Around this time last year, I wrote a post about my favorite fictional couples (which you should definitely go back and read if you missed it the first time around). I thought it would make a nice parallel to do a similar post this year, but focusing on characters who aren’t in relationships.
And then I ran into a slight problem: I couldn’t think of any.
I know, I was pretty surprised too, but let me explain. The single characters I could think of usually didn’t work for one of two reasons. One, they were not main characters, so the audience isn’t expecting to hear much about their relationships unless it’s directly related to the plot. Two, the character is the “token” single person in a cast of characters who had romantic relationships, so there’s a heavy focus on how they’re different from the other characters. There were still a handful remaining after I completed that criteria, but certainly not enough to write a whole list like last year.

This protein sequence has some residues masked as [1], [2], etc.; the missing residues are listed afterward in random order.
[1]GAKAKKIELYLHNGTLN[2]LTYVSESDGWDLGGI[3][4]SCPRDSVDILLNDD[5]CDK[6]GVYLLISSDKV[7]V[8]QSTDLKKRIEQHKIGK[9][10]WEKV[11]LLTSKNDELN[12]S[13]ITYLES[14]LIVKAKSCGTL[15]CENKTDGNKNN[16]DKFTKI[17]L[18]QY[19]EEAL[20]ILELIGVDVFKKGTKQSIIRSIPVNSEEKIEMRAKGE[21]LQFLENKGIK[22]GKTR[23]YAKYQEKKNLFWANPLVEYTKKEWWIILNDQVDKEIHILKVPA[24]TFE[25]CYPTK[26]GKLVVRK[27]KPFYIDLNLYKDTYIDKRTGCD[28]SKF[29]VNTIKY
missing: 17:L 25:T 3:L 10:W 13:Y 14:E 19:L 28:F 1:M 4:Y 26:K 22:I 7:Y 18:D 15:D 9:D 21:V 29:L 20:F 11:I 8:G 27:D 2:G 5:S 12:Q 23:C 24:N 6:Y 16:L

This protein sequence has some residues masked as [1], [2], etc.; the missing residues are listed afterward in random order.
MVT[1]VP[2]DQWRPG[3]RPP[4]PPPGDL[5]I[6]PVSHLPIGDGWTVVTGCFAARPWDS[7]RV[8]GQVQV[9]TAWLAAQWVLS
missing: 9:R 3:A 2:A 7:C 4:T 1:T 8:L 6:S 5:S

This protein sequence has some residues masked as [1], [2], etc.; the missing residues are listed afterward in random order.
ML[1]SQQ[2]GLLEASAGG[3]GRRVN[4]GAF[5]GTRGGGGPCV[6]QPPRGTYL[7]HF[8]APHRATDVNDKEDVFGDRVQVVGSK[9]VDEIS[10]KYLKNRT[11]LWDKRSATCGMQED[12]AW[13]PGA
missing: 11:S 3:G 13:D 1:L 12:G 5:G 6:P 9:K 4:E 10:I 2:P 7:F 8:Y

That got me thinking – where are all of the single people in our stories, specifically in YA fiction?
Happy October! Depending on where you are in the world, it might finally be starting to feel like autumn for you (yes, we had 80-degree days here in the middle of September). Midterm exams are coming up at my school, but I’ll be going home for Fall Break in less than a week! I’m looking forward to it.
And in case you missed anything on Maggie’s Musings this month, I blogged about:
If you handed me a young adult novel and gave me thirty seconds to look at it, I could probably tell you a bit about the cast of characters. There’s a pretty good chance the cast consists of a dark and mysterious guy, an insecure girl, and a vaguely attractive childhood friend.
Not all YA books would be like that, of course, but a majority of them do contain these basic character archetypes. They’re like pages in a coloring book – an outline for the writer to fill in with whatever colors or patterns they see fit. There’s nothing wrong with that, but some of these archetypes have become tropes. In other words, all of the writers are coloring in the picture the exact same way.
These tropes make stories predictable, which gets boring for the audience. But are all tropes really that bad? Can any of them be salvaged? I’ve picked ten of the most common character tropes in YA fiction to try and answer which tropes are really worth saving (and how to save them), and which ones should be tossed aside.